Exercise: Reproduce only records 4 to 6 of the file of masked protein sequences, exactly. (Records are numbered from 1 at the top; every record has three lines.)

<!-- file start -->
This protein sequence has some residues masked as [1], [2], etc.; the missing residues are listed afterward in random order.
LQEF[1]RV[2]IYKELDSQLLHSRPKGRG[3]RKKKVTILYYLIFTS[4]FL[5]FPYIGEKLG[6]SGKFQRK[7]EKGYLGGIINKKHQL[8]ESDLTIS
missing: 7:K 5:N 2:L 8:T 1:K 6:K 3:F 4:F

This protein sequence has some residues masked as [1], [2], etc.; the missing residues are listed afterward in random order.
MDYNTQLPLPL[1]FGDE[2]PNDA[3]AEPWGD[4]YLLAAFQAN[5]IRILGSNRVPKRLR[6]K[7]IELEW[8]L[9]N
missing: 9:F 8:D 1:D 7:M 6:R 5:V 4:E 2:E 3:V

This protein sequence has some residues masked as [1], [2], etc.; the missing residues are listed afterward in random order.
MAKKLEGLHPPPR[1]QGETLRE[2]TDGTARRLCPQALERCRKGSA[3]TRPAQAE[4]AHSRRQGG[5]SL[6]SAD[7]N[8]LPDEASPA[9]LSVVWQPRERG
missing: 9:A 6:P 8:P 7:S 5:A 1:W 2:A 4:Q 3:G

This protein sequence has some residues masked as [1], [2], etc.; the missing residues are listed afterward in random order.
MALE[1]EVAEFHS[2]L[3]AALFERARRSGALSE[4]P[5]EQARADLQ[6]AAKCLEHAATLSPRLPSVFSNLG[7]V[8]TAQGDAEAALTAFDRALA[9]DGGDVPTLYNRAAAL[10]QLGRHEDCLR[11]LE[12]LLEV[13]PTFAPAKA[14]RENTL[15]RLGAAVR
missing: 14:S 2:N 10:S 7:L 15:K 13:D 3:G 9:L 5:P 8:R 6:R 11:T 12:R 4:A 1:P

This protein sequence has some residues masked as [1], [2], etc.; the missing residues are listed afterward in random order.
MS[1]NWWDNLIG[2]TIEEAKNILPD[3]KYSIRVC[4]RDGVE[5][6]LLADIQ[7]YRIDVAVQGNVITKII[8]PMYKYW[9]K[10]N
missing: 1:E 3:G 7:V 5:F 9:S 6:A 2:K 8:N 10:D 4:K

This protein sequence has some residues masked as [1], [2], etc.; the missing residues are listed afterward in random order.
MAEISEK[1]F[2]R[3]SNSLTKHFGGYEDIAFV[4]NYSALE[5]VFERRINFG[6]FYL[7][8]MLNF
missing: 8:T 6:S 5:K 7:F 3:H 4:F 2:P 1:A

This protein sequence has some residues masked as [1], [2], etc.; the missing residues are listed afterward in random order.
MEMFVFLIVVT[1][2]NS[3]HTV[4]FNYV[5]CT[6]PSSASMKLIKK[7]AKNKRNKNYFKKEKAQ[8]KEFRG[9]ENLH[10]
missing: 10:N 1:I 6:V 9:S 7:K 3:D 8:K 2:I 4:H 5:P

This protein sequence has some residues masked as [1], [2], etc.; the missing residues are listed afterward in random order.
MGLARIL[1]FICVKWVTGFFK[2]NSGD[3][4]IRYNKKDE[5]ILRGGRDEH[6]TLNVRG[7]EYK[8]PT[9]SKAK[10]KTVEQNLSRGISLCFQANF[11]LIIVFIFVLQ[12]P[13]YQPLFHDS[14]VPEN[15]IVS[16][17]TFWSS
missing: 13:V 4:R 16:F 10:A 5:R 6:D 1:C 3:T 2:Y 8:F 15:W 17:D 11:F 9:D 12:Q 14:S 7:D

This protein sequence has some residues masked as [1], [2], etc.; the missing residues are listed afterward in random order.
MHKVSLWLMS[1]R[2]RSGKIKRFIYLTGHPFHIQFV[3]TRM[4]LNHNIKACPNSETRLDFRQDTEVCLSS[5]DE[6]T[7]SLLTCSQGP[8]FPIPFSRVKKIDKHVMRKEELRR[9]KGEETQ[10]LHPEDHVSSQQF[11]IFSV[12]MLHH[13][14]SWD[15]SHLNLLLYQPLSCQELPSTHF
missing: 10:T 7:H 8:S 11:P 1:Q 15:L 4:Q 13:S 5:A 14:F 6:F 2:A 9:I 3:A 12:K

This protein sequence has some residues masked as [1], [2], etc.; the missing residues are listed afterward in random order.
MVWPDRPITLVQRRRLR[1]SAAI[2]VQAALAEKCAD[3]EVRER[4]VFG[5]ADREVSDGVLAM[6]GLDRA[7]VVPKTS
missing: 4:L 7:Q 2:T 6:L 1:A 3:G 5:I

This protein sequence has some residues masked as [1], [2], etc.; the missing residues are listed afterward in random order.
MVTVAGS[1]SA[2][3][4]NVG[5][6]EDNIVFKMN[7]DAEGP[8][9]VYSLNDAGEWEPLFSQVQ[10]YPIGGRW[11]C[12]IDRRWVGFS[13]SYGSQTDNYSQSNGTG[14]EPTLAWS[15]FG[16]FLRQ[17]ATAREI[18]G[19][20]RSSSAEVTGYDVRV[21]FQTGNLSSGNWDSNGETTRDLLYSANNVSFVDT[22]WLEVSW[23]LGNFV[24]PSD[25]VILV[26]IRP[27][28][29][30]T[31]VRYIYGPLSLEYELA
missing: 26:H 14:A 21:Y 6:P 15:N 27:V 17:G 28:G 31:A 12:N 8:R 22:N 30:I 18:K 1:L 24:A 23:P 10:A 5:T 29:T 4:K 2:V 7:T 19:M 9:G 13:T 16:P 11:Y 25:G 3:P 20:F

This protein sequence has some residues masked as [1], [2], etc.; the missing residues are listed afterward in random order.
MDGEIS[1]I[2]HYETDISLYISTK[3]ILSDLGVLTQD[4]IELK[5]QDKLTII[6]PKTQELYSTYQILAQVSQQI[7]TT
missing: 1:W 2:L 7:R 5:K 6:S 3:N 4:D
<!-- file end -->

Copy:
This protein sequence has some residues masked as [1], [2], etc.; the missing residues are listed afterward in random order.
MALE[1]EVAEFHS[2]L[3]AALFERARRSGALSE[4]P[5]EQARADLQ[6]AAKCLEHAATLSPRLPSVFSNLG[7]V[8]TAQGDAEAALTAFDRALA[9]DGGDVPTLYNRAAAL[10]QLGRHEDCLR[11]LE[12]LLEV[13]PTFAPAKA[14]RENTL[15]RLGAAVR
missing: 14:S 2:N 10:S 7:L 15:K 13:D 3:G 9:L 5:P 8:R 6:R 11:T 12:R 4:A 1:P

This protein sequence has some residues masked as [1], [2], etc.; the missing residues are listed afterward in random order.
MS[1]NWWDNLIG[2]TIEEAKNILPD[3]KYSIRVC[4]RDGVE[5][6]LLADIQ[7]YRIDVAVQGNVITKII[8]PMYKYW[9]K[10]N
missing: 1:E 3:G 7:V 5:F 9:S 6:A 2:K 8:N 10:D 4:K

This protein sequence has some residues masked as [1], [2], etc.; the missing residues are listed afterward in random order.
MAEISEK[1]F[2]R[3]SNSLTKHFGGYEDIAFV[4]NYSALE[5]VFERRINFG[6]FYL[7][8]MLNF
missing: 8:T 6:S 5:K 7:F 3:H 4:F 2:P 1:A